How To Extract Images From Video Files With ImageGrab
People who are talking or moving in a video clip look fine as long as the action is rolling, but as soon as the video is paused the people on screen tend to look really, really odd. Mouths caught moving in mid-sentence cause even the most handsome actors and most beautiful actresses pull some pretty funny faces.
So how do you defeat this problem?
One solution is the use of ImageGrab. As I’ll show you, ImageGrab makes it possible to snap multiple images from a video clip at one go. This lets you sort through them and find the one that is most flattering.
To demonstrate the problem I ripped my copy of The Big Lebowski to my computer and picked a popular scene – Walter pulling the gun at the bowling alley (be warned: the movie is rated R).
What’s going on here? Is Walter really angry? Or did someone just step on his toe? If you’ve watched the movie you’ll know that the character has a pretty serious face throughout this scene, but trying to capture Walter’s expression by pausing, fast-forwarding and rewinding through the video is tedious.
A Better Way
That’s where ImageGrab comes in. This program makes it possible to proceed forward or backward through a movie frame-by-frame or capture multiple frames in a row. The program’s functionality isn’t difficult to learn.
First you need to open the video file you’d like to capture an image or images of. The file opens in the ImageGrab main window with a progress bar below the movie pane. You can use this bar to move to any point in the video you’d like. In my case I’m going to move the bar until I’ve found the same funny face as before.
Now that I’m in the ballpark, I can move backwards or forwards through the video using the rewind and fast-forward buttons to the left and right of the Play button. You can move frame-by-frame, in increments of one second or increments of one minute. In this instance I only had to rewind by three frames in order to find the image that I wanted.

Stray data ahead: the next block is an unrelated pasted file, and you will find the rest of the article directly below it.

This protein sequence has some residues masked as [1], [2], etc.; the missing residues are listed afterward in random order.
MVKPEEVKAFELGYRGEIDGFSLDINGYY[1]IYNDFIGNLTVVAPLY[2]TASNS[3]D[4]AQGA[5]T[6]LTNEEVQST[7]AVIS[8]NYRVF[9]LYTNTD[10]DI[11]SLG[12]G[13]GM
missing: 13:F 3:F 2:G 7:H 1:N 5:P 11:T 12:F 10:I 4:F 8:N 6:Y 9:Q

There! Walter now looks much more intimidating. Now that I have the frame I want, I can save it by clicking the Extract Image button, which is located on the toolbar at the top of the program. It is the fifth button from the left. Alternatively, you can just hit the shortcut key (F5). By default the image will save as a .bmp to your Pictures folder, but you can change it by opening the image extraction options (ALT-F).
Capturing Multiple Images
Capturing a movie frame-by-frame is fine if you just want a screenshot, but what if you want to capture multiple images from video at once?
That’s easy. Play the movie in ImageGrab and then, when you reach the scene you’d like to capture, simply hold down your F5 key. If you receive a prompt asking if you’d like to copy over a previous file click the Yes to All option.
A frame-by-frame output of the video you’re viewing will be captured for as long as you hold down the F5 key. This is a useful way to generate images that can later be turned into an animated .GIF file .
ImageGrab isn’t the only way to capture an image from a movie, but it is one of the easier methods I’ve used. If you have a favorite program for this task, please let us know about it in the comments.
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